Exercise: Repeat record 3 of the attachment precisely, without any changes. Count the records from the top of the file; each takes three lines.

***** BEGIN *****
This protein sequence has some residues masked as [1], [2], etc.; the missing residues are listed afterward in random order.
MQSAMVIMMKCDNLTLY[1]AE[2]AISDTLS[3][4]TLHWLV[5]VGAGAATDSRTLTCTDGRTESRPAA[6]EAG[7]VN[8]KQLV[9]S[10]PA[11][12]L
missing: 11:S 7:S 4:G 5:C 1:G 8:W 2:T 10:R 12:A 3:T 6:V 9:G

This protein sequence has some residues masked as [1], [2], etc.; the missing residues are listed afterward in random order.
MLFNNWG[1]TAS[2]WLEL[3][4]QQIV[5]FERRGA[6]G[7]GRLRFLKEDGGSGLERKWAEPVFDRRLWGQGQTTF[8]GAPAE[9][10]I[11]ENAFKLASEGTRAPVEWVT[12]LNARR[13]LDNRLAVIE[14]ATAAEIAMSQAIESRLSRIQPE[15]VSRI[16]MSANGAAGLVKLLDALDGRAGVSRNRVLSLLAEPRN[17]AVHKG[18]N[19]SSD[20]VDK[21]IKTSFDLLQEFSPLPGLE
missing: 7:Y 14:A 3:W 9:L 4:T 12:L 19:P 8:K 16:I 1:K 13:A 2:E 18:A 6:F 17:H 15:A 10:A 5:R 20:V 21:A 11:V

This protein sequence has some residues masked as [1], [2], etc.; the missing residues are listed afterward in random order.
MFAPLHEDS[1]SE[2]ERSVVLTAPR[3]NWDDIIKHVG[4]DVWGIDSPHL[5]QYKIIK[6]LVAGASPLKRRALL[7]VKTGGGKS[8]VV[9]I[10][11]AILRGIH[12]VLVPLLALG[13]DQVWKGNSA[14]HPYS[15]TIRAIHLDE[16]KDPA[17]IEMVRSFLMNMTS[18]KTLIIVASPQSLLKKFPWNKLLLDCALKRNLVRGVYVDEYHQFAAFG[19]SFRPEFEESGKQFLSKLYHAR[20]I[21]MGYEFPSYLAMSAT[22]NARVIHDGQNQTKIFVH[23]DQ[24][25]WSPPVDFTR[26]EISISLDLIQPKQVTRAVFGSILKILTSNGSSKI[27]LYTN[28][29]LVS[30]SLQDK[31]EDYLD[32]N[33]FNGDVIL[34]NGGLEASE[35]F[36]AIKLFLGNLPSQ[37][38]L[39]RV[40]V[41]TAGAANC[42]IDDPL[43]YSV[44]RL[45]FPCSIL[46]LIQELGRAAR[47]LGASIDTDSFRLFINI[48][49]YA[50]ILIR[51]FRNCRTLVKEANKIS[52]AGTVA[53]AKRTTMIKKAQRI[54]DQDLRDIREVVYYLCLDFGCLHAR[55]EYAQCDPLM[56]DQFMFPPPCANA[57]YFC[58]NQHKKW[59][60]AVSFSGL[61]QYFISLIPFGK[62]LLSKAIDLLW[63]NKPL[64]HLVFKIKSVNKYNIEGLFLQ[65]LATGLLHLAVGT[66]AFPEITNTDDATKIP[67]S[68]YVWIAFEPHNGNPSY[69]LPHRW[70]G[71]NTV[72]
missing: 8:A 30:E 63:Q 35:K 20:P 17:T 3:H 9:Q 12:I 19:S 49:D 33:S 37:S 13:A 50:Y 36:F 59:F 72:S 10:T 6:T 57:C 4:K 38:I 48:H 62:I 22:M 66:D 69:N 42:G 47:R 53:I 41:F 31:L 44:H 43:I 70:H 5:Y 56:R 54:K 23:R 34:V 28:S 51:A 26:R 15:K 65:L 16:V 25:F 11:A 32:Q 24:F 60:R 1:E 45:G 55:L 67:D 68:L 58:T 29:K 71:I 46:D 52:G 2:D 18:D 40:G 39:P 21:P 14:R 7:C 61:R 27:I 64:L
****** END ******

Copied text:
This protein sequence has some residues masked as [1], [2], etc.; the missing residues are listed afterward in random order.
MFAPLHEDS[1]SE[2]ERSVVLTAPR[3]NWDDIIKHVG[4]DVWGIDSPHL[5]QYKIIK[6]LVAGASPLKRRALL[7]VKTGGGKS[8]VV[9]I[10][11]AILRGIH[12]VLVPLLALG[13]DQVWKGNSA[14]HPYS[15]TIRAIHLDE[16]KDPA[17]IEMVRSFLMNMTS[18]KTLIIVASPQSLLKKFPWNKLLLDCALKRNLVRGVYVDEYHQFAAFG[19]SFRPEFEESGKQFLSKLYHAR[20]I[21]MGYEFPSYLAMSAT[22]NARVIHDGQNQTKIFVH[23]DQ[24][25]WSPPVDFTR[26]EISISLDLIQPKQVTRAVFGSILKILTSNGSSKI[27]LYTN[28][29]LVS[30]SLQDK[31]EDYLD[32]N[33]FNGDVIL[34]NGGLEASE[35]F[36]AIKLFLGNLPSQ[37][38]L[39]RV[40]V[41]TAGAANC[42]IDDPL[43]YSV[44]RL[45]FPCSIL[46]LIQELGRAAR[47]LGASIDTDSFRLFINI[48][49]YA[50]ILIR[51]FRNCRTLVKEANKIS[52]AGTVA[53]AKRTTMIKKAQRI[54]DQDLRDIREVVYYLCLDFGCLHAR[55]EYAQCDPLM[56]DQFMFPPPCANA[57]YFC[58]NQHKKW[59][60]AVSFSGL[61]QYFISLIPFGK[62]LLSKAIDLLW[63]NKPL[64]HLVFKIKSVNKYNIEGLFLQ[65]LATGLLHLAVGT[66]AFPEITNTDDATKIP[67]S[68]YVWIAFEPHNGNPSY[69]LPHRW[70]G[71]NTV[72]
missing: 8:A 30:E 63:Q 35:K 20:P 17:T 3:H 9:Q 12:I 19:S 49:D 33:S 37:S 13:A 50:Y 36:F 59:F 72:S 10:T 6:T 57:C 4:K 38:I 48:H 62:I 22:M 66:D 69:N 42:G 47:R 53:I 41:F 31:L 44:H 43:I 70:H 5:Y 56:R 54:K 23:R 34:V 28:S 51:A 26:R 15:K 65:L 16:V 25:F 11:A 32:Q 24:F 60:R 1:E 45:G 55:L 67:D 68:L 58:T 29:K 71:I 46:D 52:G 2:D 18:D 40:G 39:P 21:P 14:R 7:C 61:R 27:I 64:L